You are two.
You are wild with long hair that sweeps across your forehead and curls up along the nape of your neck and around your ears, signaling most people on the street to think you’re a girl.
“She’s so cute,” they comment.
I don’t mind. It’s sort of fun to pretend for a few seconds I have a daughter. But you are all boy.
You like to say “hit” and “kick” and you want to “hit” and “kick” bugs and your brothers and even the new stuffed baby you like to carry around by the neck in a chokehold.
You are two and this past year went by faster than I would have liked it to, just like it did last year and the year before, as I’m always wishing to slow down time with you and your brothers, to breathe in your babyhood just a little bit longer. Weren’t we just at your first birthday party hanging big white moon lanterns on tree branches and eating the man in the moon’s face off a vanilla cake?
You are such a joy. Such a stubborn little joy as your forceful personality blooms. You are still easy going and independent but you can also be feisty and need to get your way these days. As the baby, I’m sure you’ve acquired this skill so you’ll be heard, with two big, loud brothers trying to constantly overshadow you. You have learned to stand strong, to not give in, to scream louder when you need us all to listen. To pinch harder, to throw things with a vengeance across the room, screech so the neighbors three doors down can hear you. You also hit with a passion that gets your big brothers to back off when wrestling. Yep, we’re seeing the start of the terrible twos.
Your language is clearer now. We can understand all your wants and desires. I’m a little sad about your language becoming more accurate, in ways. It was so adorable and charming when you used to say “Thank um,” instead of “Thank you,” each time we handed you the object of your affection. If we handed you a bite of food, you quickly said “Thank um!” It was both sweet and hilarious.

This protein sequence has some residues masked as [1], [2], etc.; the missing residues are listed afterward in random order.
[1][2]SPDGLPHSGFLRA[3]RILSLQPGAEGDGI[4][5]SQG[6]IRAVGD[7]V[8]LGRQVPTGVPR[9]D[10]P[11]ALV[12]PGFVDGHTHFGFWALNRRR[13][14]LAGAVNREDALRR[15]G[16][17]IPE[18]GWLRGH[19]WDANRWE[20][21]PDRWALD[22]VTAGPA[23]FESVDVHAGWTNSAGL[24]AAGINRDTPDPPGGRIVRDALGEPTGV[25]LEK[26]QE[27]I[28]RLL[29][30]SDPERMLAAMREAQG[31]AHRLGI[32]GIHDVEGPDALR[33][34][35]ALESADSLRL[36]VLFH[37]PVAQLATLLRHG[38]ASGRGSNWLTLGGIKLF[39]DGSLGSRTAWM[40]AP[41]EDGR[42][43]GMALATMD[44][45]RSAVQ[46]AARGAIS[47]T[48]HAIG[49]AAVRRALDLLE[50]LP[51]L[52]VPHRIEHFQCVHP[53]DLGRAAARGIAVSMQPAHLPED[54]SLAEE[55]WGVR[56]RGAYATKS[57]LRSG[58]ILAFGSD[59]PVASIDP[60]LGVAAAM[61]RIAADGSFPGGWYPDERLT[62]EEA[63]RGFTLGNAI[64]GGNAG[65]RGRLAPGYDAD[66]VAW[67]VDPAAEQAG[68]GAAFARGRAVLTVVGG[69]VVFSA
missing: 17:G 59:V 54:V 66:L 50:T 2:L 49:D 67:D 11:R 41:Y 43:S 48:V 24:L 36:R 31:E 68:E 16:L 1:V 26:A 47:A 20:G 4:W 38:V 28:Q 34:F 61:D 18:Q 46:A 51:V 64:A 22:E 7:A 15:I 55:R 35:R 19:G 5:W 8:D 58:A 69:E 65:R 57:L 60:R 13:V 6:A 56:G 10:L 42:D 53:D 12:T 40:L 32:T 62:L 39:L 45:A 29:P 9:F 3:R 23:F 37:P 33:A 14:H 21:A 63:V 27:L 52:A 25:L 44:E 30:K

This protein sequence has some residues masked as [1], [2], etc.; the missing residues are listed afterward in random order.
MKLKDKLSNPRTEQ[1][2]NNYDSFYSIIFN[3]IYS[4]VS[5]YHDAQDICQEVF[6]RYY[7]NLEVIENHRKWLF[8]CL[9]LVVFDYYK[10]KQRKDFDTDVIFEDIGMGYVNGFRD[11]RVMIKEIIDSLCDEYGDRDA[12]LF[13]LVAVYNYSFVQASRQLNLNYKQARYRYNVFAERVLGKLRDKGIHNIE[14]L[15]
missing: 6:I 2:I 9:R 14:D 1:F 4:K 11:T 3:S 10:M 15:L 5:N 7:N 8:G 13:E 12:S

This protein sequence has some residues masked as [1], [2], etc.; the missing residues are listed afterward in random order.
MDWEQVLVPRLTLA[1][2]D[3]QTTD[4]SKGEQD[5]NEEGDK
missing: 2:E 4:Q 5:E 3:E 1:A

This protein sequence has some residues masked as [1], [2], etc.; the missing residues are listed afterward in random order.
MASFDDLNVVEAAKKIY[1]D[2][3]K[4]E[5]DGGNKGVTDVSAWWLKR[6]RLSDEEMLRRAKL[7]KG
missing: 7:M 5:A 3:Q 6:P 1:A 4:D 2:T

Now you say “Thank you,” and it’s a reminder that you’re growing up, commanding your developmental stages with accuracy and precision. And it sort of makes me yearn for those days when you were a clumsy little bumbling infant, still figuring it all out. A helpless little fleshy bundle all wide eyed and searching for the answers. Today you don’t need help with much. In fact, your favorite phrase is: “No! I do it!” And you sure do little one. You sure do.
I feel like you’re still a baby but I don’t call you “the baby” anymore like I used to. I call you by your name. Baby doesn’t sound right, because you don’t look so much like a baby anymore. Your body has shot up this summer with a growth spurt that has you almost passing for your middle brother’s twin. People on the street have even asked if that was the case. A few times, out of the corner of my eye while seeing you whiz by, I’ve had to look twice, thinking I saw your brother when it was you.
You are sweet and helpful, always wanting to lend a hand with anything. “Here, mama” you say, trying to hand me clean dishes from the dishwasher when I’m emptying it. Or handing me half-chomped food off your plate. “Here, mama,” you offer.